The incentive is obviously there; but the risks seem extremely high: unlike, say, a shady automobile mechanic, asymmetric information isn’t a safe assumption: an airline with a very expensive piece of capital equipment sitting idle next to a load of angry passengers is probably going to send someone qualified to have a careful look; and you can’t be sure it will be you or someone who won’t notice/will cover for you.

There’s also the fact that the stakes immediately get way higher because it’s a civil aviation situation and the flight has started. As the “nut rage” woman discovered to her regret, the rules get real serious real fast about the authority of the flight crew, locally, and various national and international aviation safety and regulation bodies generally, when those doors close.

This guy will be pretty lucky if his case is treated merely as attempted fraud/theft/similar against his employer; rather than someone adopting a humorless(but technically correct) “sabotage of a civil airliner” interpretation; which will go poorly.

As noted, this isn’t to suggest that I think all aircraft repair/inspection jobs are done fully in the interests of the employer; just that sabotage-based makework seems crazy risky compared to hypercautious overwork or just as much plodding ad can be snuck through. You might get fired, maybe sued, for those tactics; but way less likely to face a bunch of felony charges for always insisting on triple-checks or being in the bottom quintile for bolts tightened/hour.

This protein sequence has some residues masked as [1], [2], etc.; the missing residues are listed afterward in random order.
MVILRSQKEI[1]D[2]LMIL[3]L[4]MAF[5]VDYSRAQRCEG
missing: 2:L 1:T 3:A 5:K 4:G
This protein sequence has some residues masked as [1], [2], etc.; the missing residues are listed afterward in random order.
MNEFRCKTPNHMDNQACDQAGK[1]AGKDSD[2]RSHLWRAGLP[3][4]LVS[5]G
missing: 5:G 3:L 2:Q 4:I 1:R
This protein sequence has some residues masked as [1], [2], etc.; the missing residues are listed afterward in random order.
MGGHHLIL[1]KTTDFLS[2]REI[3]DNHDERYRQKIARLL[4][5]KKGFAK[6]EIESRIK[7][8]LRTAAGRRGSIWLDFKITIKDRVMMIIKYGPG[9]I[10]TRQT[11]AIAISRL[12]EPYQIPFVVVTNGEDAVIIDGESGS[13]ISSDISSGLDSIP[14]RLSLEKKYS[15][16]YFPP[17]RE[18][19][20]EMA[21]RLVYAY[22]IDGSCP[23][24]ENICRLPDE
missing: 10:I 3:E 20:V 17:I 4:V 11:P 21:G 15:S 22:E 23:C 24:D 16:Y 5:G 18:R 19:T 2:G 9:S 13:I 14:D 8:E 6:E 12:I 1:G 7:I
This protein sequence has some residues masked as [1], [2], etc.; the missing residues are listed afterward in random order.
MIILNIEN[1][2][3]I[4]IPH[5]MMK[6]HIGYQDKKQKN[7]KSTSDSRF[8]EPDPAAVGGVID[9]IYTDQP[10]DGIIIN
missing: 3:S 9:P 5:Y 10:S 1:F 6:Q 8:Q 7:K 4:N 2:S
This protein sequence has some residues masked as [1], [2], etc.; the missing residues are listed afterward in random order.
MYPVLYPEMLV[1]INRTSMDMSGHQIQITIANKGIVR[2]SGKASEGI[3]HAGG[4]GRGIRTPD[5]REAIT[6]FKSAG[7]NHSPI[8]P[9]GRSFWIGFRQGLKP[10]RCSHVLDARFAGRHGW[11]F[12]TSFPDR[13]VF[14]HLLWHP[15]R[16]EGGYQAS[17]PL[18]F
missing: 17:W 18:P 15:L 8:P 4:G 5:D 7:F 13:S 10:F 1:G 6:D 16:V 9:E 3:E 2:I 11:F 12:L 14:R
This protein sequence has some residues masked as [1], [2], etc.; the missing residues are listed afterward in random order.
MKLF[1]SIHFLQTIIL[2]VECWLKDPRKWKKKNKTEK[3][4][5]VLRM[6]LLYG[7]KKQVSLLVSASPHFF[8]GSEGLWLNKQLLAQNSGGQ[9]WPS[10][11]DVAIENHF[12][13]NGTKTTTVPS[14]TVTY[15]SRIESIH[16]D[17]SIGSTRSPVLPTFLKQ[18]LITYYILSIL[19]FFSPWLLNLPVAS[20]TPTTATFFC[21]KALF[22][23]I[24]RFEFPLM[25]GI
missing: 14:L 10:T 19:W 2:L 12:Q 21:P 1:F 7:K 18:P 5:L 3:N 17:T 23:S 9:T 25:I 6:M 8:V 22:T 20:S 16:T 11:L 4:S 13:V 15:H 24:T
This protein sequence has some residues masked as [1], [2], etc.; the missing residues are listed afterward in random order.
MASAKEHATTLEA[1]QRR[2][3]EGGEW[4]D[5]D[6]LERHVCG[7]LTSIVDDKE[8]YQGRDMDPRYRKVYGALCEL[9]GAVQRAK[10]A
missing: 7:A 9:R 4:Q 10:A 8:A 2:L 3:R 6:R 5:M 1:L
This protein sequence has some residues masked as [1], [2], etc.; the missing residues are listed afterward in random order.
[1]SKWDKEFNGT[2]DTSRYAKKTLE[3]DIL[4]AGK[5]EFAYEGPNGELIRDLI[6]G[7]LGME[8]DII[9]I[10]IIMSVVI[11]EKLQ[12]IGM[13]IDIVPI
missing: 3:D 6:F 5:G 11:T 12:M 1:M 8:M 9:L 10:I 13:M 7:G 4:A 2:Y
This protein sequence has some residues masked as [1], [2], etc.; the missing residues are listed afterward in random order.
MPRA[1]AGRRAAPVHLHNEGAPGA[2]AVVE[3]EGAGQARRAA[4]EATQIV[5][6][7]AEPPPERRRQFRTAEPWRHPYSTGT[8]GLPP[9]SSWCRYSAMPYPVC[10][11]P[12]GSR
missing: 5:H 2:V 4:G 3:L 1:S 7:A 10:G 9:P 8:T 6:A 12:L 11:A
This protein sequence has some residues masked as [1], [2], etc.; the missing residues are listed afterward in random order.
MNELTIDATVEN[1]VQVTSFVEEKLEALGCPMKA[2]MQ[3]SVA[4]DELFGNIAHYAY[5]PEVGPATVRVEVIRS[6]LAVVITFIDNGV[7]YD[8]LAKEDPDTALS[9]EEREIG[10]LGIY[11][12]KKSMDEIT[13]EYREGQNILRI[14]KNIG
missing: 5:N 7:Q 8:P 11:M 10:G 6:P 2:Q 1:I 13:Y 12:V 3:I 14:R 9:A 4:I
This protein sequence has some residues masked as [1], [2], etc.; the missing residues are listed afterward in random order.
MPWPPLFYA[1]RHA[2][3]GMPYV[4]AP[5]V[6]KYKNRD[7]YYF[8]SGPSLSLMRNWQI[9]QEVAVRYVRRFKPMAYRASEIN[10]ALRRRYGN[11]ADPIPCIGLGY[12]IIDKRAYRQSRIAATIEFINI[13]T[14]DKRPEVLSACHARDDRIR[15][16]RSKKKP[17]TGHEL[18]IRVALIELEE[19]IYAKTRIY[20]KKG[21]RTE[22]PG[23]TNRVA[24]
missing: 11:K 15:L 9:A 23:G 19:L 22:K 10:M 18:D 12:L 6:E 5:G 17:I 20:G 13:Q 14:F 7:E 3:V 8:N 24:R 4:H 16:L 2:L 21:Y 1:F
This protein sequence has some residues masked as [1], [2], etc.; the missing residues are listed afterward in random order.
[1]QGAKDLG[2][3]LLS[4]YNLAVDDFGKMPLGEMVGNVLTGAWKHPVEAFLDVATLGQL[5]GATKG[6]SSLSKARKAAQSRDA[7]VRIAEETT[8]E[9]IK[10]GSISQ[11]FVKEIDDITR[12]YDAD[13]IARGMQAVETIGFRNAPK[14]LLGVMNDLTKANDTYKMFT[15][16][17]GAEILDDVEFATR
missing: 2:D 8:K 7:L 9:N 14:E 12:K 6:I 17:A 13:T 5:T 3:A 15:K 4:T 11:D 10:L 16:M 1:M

(edit: back on a real computer, so here’s the criminal complaint. Title 18, United States Code, Section 32(a)(1) and (a)(8); “shall be fined under this title or imprisoned not more than twenty years or both”. And that doesn’t preclude civil action against him by American, it’s just the bit that kicks in for messing with an aircraft specifically.)


Without the automatic warning, the pilots would have (hopefully) noticed that (a) their indicated airspeed was zero, (b) they were airborne,and © concluded that their equipment had a problem.

Edit: I’m leaving the auto-generated “copyright” symbol in there, so don’t quote me without my permission!! =D Take that!


Only thing I can figure is he thought it might return to gate and he be assigned to fix the problem he caused. Presumably someone else looked it over and found his sabotage.

Anyway, I hope he gets a nice long time to think about it in his cell.


Without the automatic warning, the pilots would have (hopefully) noticed that (a) their indicated airspeed was zero, (b) they were airborne,and © concluded that their equipment had a problem.


Your move. :face_with_raised_eyebrow: